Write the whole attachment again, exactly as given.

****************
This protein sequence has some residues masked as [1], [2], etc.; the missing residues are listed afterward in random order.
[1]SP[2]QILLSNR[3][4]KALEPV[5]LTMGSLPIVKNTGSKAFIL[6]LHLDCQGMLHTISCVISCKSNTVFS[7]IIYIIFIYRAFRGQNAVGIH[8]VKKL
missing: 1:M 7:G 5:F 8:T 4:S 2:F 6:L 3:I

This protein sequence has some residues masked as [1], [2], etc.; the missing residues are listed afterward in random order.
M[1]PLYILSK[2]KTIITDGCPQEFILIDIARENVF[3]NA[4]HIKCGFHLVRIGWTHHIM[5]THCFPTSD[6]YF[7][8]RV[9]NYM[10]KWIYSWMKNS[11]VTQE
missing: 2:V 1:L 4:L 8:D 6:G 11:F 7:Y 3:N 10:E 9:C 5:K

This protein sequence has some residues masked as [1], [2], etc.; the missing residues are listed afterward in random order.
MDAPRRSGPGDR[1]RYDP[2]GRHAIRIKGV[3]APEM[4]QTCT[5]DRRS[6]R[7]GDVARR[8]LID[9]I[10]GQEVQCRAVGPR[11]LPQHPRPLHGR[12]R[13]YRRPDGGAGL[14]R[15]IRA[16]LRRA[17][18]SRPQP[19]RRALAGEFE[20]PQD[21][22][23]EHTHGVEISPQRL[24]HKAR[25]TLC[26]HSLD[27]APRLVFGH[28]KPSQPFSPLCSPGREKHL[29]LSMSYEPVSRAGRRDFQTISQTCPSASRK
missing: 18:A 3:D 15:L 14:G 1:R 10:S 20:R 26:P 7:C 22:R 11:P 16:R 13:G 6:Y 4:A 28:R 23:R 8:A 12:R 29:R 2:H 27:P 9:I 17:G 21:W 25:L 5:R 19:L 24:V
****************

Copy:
This protein sequence has some residues masked as [1], [2], etc.; the missing residues are listed afterward in random order.
[1]SP[2]QILLSNR[3][4]KALEPV[5]LTMGSLPIVKNTGSKAFIL[6]LHLDCQGMLHTISCVISCKSNTVFS[7]IIYIIFIYRAFRGQNAVGIH[8]VKKL
missing: 1:M 7:G 5:F 8:T 4:S 2:F 6:L 3:I

This protein sequence has some residues masked as [1], [2], etc.; the missing residues are listed afterward in random order.
M[1]PLYILSK[2]KTIITDGCPQEFILIDIARENVF[3]NA[4]HIKCGFHLVRIGWTHHIM[5]THCFPTSD[6]YF[7][8]RV[9]NYM[10]KWIYSWMKNS[11]VTQE
missing: 2:V 1:L 4:L 8:D 6:G 11:F 7:Y 3:N 10:E 9:C 5:K

This protein sequence has some residues masked as [1], [2], etc.; the missing residues are listed afterward in random order.
MDAPRRSGPGDR[1]RYDP[2]GRHAIRIKGV[3]APEM[4]QTCT[5]DRRS[6]R[7]GDVARR[8]LID[9]I[10]GQEVQCRAVGPR[11]LPQHPRPLHGR[12]R[13]YRRPDGGAGL[14]R[15]IRA[16]LRRA[17][18]SRPQP[19]RRALAGEFE[20]PQD[21][22][23]EHTHGVEISPQRL[24]HKAR[25]TLC[26]HSLD[27]APRLVFGH[28]KPSQPFSPLCSPGREKHL[29]LSMSYEPVSRAGRRDFQTISQTCPSASRK
missing: 18:A 3:D 15:L 14:G 1:R 10:S 20:R 26:P 7:C 22:R 11:P 16:R 13:G 6:Y 4:A 28:R 23:R 8:A 12:R 29:R 2:H 27:P 9:I 17:G 21:W 25:L 5:R 19:L 24:V